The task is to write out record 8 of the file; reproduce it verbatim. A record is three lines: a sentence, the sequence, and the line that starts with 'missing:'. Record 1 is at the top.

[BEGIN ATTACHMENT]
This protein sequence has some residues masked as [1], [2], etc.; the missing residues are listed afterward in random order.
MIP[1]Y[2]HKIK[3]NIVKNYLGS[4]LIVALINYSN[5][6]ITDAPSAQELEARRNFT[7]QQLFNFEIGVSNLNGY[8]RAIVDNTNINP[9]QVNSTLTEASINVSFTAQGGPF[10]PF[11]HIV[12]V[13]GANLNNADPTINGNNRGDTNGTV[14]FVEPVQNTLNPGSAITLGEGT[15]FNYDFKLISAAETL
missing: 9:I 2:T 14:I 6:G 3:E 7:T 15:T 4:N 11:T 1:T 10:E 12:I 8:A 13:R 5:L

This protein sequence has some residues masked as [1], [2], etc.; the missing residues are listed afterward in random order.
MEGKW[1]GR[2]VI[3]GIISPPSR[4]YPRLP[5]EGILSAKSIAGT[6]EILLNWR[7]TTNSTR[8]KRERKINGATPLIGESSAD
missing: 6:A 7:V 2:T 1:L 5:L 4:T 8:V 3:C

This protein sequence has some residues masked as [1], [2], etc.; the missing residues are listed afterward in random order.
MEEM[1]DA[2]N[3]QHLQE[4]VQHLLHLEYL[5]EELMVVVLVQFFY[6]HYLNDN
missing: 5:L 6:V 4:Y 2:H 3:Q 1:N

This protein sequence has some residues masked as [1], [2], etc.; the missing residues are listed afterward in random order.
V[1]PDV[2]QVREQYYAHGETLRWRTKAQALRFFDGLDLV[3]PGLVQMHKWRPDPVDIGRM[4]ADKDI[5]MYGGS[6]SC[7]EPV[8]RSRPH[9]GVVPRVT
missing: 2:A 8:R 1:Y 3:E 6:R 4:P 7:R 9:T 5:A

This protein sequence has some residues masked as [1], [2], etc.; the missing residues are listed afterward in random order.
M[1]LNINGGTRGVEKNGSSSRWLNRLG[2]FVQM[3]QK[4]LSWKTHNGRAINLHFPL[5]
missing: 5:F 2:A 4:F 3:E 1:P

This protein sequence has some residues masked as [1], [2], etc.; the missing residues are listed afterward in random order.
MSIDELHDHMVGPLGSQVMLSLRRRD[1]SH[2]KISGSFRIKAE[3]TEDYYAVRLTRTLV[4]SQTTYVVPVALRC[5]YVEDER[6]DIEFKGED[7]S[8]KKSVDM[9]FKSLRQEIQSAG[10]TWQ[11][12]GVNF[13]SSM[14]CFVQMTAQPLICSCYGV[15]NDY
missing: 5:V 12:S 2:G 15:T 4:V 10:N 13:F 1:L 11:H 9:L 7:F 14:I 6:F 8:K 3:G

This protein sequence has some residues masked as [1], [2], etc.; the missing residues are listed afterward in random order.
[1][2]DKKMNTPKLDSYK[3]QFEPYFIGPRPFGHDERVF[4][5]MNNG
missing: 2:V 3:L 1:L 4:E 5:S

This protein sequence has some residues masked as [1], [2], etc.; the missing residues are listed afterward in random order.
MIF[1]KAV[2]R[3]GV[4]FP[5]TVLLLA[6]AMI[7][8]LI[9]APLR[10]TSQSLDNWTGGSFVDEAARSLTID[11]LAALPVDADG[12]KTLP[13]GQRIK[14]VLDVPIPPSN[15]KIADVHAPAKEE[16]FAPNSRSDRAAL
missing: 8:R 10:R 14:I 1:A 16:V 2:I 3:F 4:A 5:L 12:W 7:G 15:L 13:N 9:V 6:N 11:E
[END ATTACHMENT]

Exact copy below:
This protein sequence has some residues masked as [1], [2], etc.; the missing residues are listed afterward in random order.
MIF[1]KAV[2]R[3]GV[4]FP[5]TVLLLA[6]AMI[7][8]LI[9]APLR[10]TSQSLDNWTGGSFVDEAARSLTID[11]LAALPVDADG[12]KTLP[13]GQRIK[14]VLDVPIPPSN[15]KIADVHAPAKEE[16]FAPNSRSDRAAL
missing: 8:R 10:R 14:I 1:A 16:V 2:I 3:F 4:A 5:L 12:W 7:G 15:L 13:N 9:V 6:N 11:E